1. How much does the market drive what style of wine you make?
We don't go out and do consumer panels. We just make what we think is best within that and hope shoppers agree. One of the great things about working with Church Road is they place absolute faith in the winemaking team to steer their style. Fortunately Hawkes Bay has the ability to produce the styles that I really enjoy drinking.
2. What are your favourite styles of wine?
The classic cool-climate styles from the old world. Bordeaux reds, syrahs and fuller-bodied chardonnays. Really complex, dense wines that age well. You can benchmark Hawkes Bay wines with the best in the world in those varieties. That's hugely due to its unique environment.
3. What's unique about Hawkes Bay?
It's the combination of climate and soils. The relatively cool European-style climate produces much more classically proportioned wines which retain more of the freshness and flavour of the grape.
In warmer climates like California or Australia the varietal characters get a bit blurred and the wines become a bit porty and heavy and jammy. We've also got very stony, free-draining soils. Grape vines are basically weeds so you have to treat them mean and keep them thirsty to force them to switch from a vegetative cycle to a reproductive cycle.
4. Is there much variety within the region?
Yes, the climate and soil can vary greatly, even 20km down the road. When I got to Hawkes Bay in 1995 every vineyard was a fruit salad of varieties. Now you see a lot more specialisation. The hot stony soils of Bridge Pa Triangle and Gimblett Gravels are dominated by red varieties. The Tuki Tuki Valley which gets the cool sea breeze during the afternoon grows good chardonnay and the high country spots further inland where it gets colder at night are great for sav and pinot gris.
5. Do wine makers share their secrets?
Wine is very regionally driven so the better the reputation of Hawkes Bay wines, the greater demand for all wines in the region. So lifting the overall quality is in all our interests. We have a syrah industry workshop where all the producers share spec sheets which basically explain how we make it. It's also important to establish the reputation of a variety. Marlborough made sauvignon blanc an international superstar and Chile probably sells a lot more sav as a result.
6. Did you grow up in a wine-drinking household?
I did, which was relatively unusual back in those days. Wine was seen as a woman's drink in a beer-drinking culture. Dad was probably the only painter-decorator in Hamilton who preferred wine to beer. Mum was a midwife. They'd come from the UK. Wine was always served with dinner and we'd be allowed the odd sip on special occasions. When I was 18 I bought a book about New Zealand wines for my Dad's birthday, which he never read, but it inspired me to jump on a bus to Hawkes Bay with my future wife to do the wine trails. The drinking age was 20 back then but no one asked our ages and I was able to send home six cases of wine.
7. Did you have a lightbulb moment with wine?
I did. It was the Elwin chardonnay from Ngatarawa winery. It was very textual and rich and flavoursome and quite obviously different to the garbage I'd been drinking at university. Right then and there I just thought: "I want to know how to make this." Much to my parents' horror I threw in my half-finished accounting degree and moved down to Hawkes Bay to do a degree in winemaking at the Eastern Institute of Technology.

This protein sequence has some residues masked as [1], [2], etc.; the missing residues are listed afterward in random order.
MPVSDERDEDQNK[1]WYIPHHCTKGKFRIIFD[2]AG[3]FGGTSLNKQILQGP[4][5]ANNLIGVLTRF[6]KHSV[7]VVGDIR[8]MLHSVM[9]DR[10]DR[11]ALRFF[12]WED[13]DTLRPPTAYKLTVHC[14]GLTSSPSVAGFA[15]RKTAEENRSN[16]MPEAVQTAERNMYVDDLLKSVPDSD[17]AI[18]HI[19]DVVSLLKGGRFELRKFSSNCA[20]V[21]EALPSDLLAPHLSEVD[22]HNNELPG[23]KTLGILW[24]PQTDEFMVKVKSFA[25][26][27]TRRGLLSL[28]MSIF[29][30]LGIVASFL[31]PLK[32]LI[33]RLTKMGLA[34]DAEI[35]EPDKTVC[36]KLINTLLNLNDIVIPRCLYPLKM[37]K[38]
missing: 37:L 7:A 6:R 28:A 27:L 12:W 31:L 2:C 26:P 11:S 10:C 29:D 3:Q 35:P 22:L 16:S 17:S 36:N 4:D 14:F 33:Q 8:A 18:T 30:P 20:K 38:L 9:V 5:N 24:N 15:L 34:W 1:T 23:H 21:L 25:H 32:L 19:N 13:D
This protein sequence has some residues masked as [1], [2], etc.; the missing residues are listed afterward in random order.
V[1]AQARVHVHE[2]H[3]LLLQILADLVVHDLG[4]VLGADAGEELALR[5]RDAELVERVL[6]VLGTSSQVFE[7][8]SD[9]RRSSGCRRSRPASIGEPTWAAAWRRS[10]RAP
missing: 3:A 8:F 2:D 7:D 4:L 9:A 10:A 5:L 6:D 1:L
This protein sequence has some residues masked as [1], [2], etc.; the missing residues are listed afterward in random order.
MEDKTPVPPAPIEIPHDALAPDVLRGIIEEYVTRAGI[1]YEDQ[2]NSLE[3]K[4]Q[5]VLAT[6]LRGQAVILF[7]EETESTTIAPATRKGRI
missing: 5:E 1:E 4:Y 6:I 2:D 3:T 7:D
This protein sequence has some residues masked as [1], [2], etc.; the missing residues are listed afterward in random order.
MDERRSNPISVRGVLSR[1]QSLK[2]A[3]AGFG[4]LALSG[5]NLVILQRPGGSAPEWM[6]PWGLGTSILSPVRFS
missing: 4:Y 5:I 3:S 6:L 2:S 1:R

8. How did you get your break in a highly competitive industry?
While I was studying, a guy from Church Road came to EIT looking for summer workers. Ten of us turned up to meet him and everyone but me walked out when they heard it was going to be hard, manual labour on minimum pay. That summer I worked the vineyard and the cellar door. The second summer they trusted me with a tractor and the third I was asked to work a "vintage", where the winery runs 24/7 harvesting all the grapes.
9. Did you have a mentor?
Yes, Church Road's senior winemaker Tony Pritchard. He'd transformed the industry back in 1991 when most of our winemaking expertise came from Australian universities which were very technically focused. They'd analyse a wine in the lab and adjust it based on the numbers. Church Road invited experts from Bordeaux who took an approach based purely on taste. That was scary because it was abandoning science and trusting the palette. That was a real battle for Tony but now it's the widely accepted approach.
10. What are the most important attributes of a wine? Flavour, aroma or texture?
Texture. The primary focus of everything we do at Church Road is around "mouth-feel", getting a nice fullness, roundness and plushness. A lot of the things you do to enhance texture actually make the wines less fruity and more aromatically interesting, which to me is a real positive, but it's not everyone's focus.
11. Do you hope any of your three children will follow you into the wine industry?
I'd love them to. Two certainly seem to have the palette for it. My daughter's the most sensitive. We play this game where you're blindfolded and have to guess what something is based on taste or smell. When she was 13 I got every spice from the cupboard, pulled out herbs from the garden and she didn't get a single one wrong. Even tea leaves. I thought that would get her, but no. People have different levels of natural ability but it's something you can train as well.
12. What's the future for the New Zealand wine industry?
We can't compete with other countries on volume. Our future's in producing the best wines. I'd like to see some of Hawkes Bay's international accolades develop into greater demand. For example, the Gimblett Gravels district took its reds to compete against the best Bordeaux wines a couple of years ago and the top three wines were ours. Theirs retail for $1500 a bottle versus ours at $40 to $120 so if anything ours are undervalued.